Teams will also store unlimited messages in its log, whilst Slack will only save 10,000 messages. If you are willing to pay to upgrade, Slack offers 10GB per user for its standard subscription, or 20GB per user for its Plus subscription. Teams on the other hand, offers a massive 1TB of online storage if you subscribe to Office 365 Business.
If you need to share large files, another thing to consider is that Microsoft Teams has a maximum single file size of 15GB, whereas Slack has a maximum single file size of 1GB. Thanks to more free storage and even more storage for paying members, Microsoft Teams wins here by a long mile.
Bots & Automation
Both platforms offer a variety of bots via their app directories. Most bot developers see the value in providing their bots for both platforms, and there’s nothing stopping them from doing so.
This means you can expect popular bots like Polly and Zapier on both platforms, and integrations through platforms like Trello and SurveyMonkey are of course available on both too.
The only major difference comes from the built-in helper bots both platforms have created. Slackbot vs WhoBot. You can chat with Slackbot to get answers about how to use Slack, or to get custom responses created by owners or administrators. You can create personal reminders and automated responses too.
Microsoft Teams used to offer T-Bot for help with learning Microsoft Teams, but it has since been scrapped for a traditional help system. WhoBot, on the other hand can be useful for gathering quick data about employees to build new teams or collaborative tasks.
Slackbot certainly gets the crown for this one – if you like automation through custom reminders, automatic responses, and FAQs about Slack or your team, Slackbot is the better choice.
Microsoft Teams Vs Slack – Summary & Pricing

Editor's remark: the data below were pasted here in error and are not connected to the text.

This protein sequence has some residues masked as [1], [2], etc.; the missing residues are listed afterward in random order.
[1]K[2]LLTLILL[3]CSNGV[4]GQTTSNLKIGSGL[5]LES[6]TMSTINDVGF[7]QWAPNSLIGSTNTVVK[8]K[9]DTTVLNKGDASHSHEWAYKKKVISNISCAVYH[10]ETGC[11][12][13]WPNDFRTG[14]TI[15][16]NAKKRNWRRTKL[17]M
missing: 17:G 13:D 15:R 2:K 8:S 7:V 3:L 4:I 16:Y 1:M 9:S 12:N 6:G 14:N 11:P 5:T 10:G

In many ways, Microsoft Teams has shot out ahead of Slack. Whilst Slack is doing well financially, Microsoft has far more spending power, which gives them flexibility to offer more storage, larger team sizes, and conference calls at a greater scale for both free and paying members.
With that being said, the functionality that Slack offers is still exceptional, and through Slackbot, third party app integrations, and new bots, you are able to set up a system that makes collaboration easy no matter the size of your team. If you’re already on Slack, it doesn’t make sense to switch to Microsoft Teams.
For many newcomers to collaboration platforms, Microsoft Teams may be the best choice due to their more generous offering for free users.
If you are willing to pay for more storage and other features, you must pay per user on both platforms. On Slack, the price per user starts at $8/month for a monthly subscription, or $6.67/month for a yearly subscription. This gets you 20GB storage per user.
For Microsoft Teams, you must purchase Office 365 Business, which is $8.50/month per user for a yearly model, or $10/month per user for a monthly subscription. That’s obviously more expensive, but you also get 1TB of storage per user. 1TB storage per user is available on Slack’s Enterprise Grid.